US lawmakers have proposed the Algorithmic Accountability Act, which, if passed, would ask the Federal Trade Commission to assess whether AI algorithms and their training data are biased or discriminatory, and whether they pose privacy or security risk to consumers. This is in the same spirit as the EU guidelines on AI we covered last week, but more focused and concrete. To address the potential anti-competitiveness complying with such regulations may introduce, the bill would only apply to “companies that make over $50 million a year, hold information on at least 1 million people, or primarily act as data brokers that buy and sell data.”
Universities in the UK like Staffordshire and Bolton College have deployed AI chatbots in recent years that can help students answer questions such as ones about class schedules and homework deadlines. While current AI chatbots are highly limited in their use cases - they have to be preprogrammed to answer specific types of questions - many educators are optimistic about AI for education, citing the potential for AI to supplement teachers and “reduce their administrative workload so they can focus on more creative or theoretical aspect of their courses.”
Concerns over a new AI “arms race” among the world’s most powerful countries has been brewing for some time now, but this may distract us from a very real danger with AI development: rushing it out before it’s safe and truly ready. It may be tempting to demonstate and deploy new technology fast to remain on the cutting edge, but past experience with computers has shown that can lead to security flaws and bugs, which is even more likely with AI technologies given how difficult they are to fully understand and test. So rather than upping the stakes and pace prematurely, we must acknowledge the challenges of developing and deploying AI technology and make sure to invest in it being done safely and strategically.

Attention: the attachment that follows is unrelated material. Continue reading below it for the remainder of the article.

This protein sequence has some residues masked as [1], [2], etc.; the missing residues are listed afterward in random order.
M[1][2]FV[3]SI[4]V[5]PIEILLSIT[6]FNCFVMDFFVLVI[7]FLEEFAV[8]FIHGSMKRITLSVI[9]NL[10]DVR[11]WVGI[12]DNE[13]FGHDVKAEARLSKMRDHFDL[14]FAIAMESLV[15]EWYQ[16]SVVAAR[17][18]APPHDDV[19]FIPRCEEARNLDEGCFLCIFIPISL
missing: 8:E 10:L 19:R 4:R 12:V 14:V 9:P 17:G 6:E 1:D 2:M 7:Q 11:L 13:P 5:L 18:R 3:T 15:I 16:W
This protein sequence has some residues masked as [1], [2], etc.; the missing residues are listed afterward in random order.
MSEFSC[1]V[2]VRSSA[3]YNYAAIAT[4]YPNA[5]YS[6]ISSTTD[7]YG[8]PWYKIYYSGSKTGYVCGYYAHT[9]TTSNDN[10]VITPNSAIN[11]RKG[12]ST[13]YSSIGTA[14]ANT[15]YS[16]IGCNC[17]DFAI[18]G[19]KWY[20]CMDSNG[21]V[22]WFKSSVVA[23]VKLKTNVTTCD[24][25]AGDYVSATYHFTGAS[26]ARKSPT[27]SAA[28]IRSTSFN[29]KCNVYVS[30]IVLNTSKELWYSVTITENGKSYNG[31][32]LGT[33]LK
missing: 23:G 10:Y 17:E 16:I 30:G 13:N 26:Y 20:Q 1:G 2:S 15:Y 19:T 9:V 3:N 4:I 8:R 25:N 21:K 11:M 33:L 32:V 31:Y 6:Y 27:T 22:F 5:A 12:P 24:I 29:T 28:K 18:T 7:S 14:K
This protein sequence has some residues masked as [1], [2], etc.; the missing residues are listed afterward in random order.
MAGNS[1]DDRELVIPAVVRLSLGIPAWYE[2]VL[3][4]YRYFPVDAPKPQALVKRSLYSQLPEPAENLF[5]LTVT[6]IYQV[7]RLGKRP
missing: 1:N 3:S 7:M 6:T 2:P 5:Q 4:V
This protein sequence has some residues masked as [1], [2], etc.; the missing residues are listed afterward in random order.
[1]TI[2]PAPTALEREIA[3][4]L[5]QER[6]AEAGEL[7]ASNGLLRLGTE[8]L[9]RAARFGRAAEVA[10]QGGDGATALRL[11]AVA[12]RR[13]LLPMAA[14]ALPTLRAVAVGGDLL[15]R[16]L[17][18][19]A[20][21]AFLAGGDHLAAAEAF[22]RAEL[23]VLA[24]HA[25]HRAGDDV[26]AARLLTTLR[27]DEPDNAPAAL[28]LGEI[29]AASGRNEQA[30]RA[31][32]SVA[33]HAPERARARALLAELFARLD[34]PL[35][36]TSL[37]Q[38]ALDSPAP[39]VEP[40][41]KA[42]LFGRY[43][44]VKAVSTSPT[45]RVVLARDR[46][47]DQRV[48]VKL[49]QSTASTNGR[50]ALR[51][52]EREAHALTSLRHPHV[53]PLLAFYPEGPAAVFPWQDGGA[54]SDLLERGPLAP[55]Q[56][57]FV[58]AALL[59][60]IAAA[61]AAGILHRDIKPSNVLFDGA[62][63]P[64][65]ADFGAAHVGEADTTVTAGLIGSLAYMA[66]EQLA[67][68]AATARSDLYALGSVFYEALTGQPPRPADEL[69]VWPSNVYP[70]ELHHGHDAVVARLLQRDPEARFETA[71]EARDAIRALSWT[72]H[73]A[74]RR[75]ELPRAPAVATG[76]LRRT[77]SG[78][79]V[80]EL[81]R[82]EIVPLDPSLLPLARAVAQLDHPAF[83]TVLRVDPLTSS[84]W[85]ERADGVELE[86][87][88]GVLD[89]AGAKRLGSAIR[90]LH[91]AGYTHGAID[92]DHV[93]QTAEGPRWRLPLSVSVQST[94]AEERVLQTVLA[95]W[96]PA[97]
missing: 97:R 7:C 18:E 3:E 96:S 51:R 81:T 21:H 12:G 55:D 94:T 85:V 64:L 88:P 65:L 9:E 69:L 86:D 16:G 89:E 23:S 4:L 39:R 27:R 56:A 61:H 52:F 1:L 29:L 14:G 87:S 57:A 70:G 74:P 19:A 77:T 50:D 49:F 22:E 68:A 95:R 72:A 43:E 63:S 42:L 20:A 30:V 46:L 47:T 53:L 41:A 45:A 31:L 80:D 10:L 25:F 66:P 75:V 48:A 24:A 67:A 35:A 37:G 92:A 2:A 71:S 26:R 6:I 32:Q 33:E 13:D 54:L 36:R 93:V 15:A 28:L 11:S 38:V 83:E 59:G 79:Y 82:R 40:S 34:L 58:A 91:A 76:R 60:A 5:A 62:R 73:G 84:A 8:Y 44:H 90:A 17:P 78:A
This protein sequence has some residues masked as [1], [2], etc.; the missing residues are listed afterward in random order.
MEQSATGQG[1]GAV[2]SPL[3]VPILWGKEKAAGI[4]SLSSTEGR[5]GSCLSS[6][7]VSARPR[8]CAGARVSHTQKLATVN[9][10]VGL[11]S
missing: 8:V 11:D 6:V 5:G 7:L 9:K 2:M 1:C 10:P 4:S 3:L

“But the emerging narrative of an “AI arms race” reflects a mistaken view of the risks from AI—and introduces significant new risks as a result. For each country, the real danger is not that it will fall behind its competitors in AI but that the perception of a race will prompt everyone to rush to deploy unsafe AI systems. In their desire to win, countries risk endangering themselves just as much as their opponents.”
Advances & Business
- Microsoft wants to unleash its AI expertise on climate change — “In a broad new set of sustainability commitments, the company wants to use its tech to develop tools to monitor and find insights in environmental data.”
- Artificial intelligence is helping old video games look like new — “Modders are taking advantage of AI tools to update old graphics”
- Folding Revolution — New deep-learning approach predicts protein structure from amino acid sequence
- Boston Dynamics debuts the production version of SpotMini
Concerns & Hype
- ‘Disastrous’ lack of diversity in AI industry perpetuates bias, study finds — “Report says an overwhelmingly white and male field has reached ‘a moment of reckoning’ over discriminatory systems”
- We’ve been warned about AI and music for over 50 years, but no one’s prepared — “AI is capable of making music, but does that make AI an artist? As AI begins to reshape how music is made, our legal systems are going to be confronted with some messy questions regarding authorship.”
- When ML and Data Science are the death of a good company: A cautionary tale.
- IBM halting sales of Watson AI tool for drug discovery amid sluggish growth
Analysis & Policy
- Some AI just shouldn’t exist — “Attempts to “fix” biased AI can actually harm black, gay, and transgender people.”
- Standards for AI Governance: International Standards to Enable Global Coordination in AI Research & Development
- How will AI change your life? AI Now Institute founders Kate Crawford and Meredith Whittaker explain.
- How to Train Your OpenAI Five
- Uncertainty Autoencoders: Learning Compressed Representations via Variational Information Maximization
- Representer Point Selection for Explaining Deep Neural Networks
- Gender, Race, and Power in AI
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